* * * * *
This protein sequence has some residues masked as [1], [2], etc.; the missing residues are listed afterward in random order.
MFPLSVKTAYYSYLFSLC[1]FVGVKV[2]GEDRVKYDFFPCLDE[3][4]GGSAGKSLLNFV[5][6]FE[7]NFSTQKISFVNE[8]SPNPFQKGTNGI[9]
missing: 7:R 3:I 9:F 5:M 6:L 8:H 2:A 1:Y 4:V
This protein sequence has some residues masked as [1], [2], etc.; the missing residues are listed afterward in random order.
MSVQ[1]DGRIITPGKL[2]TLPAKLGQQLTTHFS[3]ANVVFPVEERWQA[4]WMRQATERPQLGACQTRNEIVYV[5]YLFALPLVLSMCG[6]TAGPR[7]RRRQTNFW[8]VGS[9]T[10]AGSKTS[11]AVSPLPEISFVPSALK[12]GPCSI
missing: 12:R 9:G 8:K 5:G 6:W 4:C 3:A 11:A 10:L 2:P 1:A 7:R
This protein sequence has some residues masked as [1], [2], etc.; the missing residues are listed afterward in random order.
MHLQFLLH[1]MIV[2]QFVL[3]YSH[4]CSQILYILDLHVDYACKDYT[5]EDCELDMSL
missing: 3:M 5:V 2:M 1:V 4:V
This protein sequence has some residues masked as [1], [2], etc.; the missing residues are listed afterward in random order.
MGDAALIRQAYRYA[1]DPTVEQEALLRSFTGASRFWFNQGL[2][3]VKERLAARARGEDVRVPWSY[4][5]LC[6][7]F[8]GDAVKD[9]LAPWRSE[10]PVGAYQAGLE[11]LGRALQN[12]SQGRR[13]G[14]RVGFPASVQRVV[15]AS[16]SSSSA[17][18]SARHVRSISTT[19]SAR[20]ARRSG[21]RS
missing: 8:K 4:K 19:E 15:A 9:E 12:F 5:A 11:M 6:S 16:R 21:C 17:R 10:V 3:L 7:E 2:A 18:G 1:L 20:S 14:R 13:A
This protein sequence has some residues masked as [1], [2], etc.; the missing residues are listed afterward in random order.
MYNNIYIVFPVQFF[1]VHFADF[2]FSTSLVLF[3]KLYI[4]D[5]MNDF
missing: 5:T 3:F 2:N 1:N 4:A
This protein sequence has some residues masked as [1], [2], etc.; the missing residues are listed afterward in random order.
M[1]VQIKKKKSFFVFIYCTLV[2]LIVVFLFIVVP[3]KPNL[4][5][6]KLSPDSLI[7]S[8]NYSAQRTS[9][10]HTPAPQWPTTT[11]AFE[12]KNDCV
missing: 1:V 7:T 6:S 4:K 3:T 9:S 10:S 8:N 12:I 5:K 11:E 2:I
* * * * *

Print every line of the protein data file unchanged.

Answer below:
This protein sequence has some residues masked as [1], [2], etc.; the missing residues are listed afterward in random order.
MFPLSVKTAYYSYLFSLC[1]FVGVKV[2]GEDRVKYDFFPCLDE[3][4]GGSAGKSLLNFV[5][6]FE[7]NFSTQKISFVNE[8]SPNPFQKGTNGI[9]
missing: 7:R 3:I 9:F 5:M 6:L 8:H 2:A 1:Y 4:V
This protein sequence has some residues masked as [1], [2], etc.; the missing residues are listed afterward in random order.
MSVQ[1]DGRIITPGKL[2]TLPAKLGQQLTTHFS[3]ANVVFPVEERWQA[4]WMRQATERPQLGACQTRNEIVYV[5]YLFALPLVLSMCG[6]TAGPR[7]RRRQTNFW[8]VGS[9]T[10]AGSKTS[11]AVSPLPEISFVPSALK[12]GPCSI
missing: 12:R 9:G 8:K 5:G 6:W 4:C 3:A 11:A 10:L 2:P 1:A 7:R
This protein sequence has some residues masked as [1], [2], etc.; the missing residues are listed afterward in random order.
MHLQFLLH[1]MIV[2]QFVL[3]YSH[4]CSQILYILDLHVDYACKDYT[5]EDCELDMSL
missing: 3:M 5:V 2:M 1:V 4:V
This protein sequence has some residues masked as [1], [2], etc.; the missing residues are listed afterward in random order.
MGDAALIRQAYRYA[1]DPTVEQEALLRSFTGASRFWFNQGL[2][3]VKERLAARARGEDVRVPWSY[4][5]LC[6][7]F[8]GDAVKD[9]LAPWRSE[10]PVGAYQAGLE[11]LGRALQN[12]SQGRR[13]G[14]RVGFPASVQRVV[15]AS[16]SSSSA[17][18]SARHVRSISTT[19]SAR[20]ARRSG[21]RS
missing: 8:K 4:K 19:E 15:A 9:E 12:F 5:A 11:M 6:S 16:R 21:C 17:R 10:V 3:L 7:E 2:A 18:G 1:L 20:S 14:R 13:A
This protein sequence has some residues masked as [1], [2], etc.; the missing residues are listed afterward in random order.
MYNNIYIVFPVQFF[1]VHFADF[2]FSTSLVLF[3]KLYI[4]D[5]MNDF
missing: 5:T 3:F 2:N 1:N 4:A
This protein sequence has some residues masked as [1], [2], etc.; the missing residues are listed afterward in random order.
M[1]VQIKKKKSFFVFIYCTLV[2]LIVVFLFIVVP[3]KPNL[4][5][6]KLSPDSLI[7]S[8]NYSAQRTS[9][10]HTPAPQWPTTT[11]AFE[12]KNDCV
missing: 1:V 7:T 6:S 4:K 3:T 9:S 10:S 8:N 12:I 5:K 11:E 2:I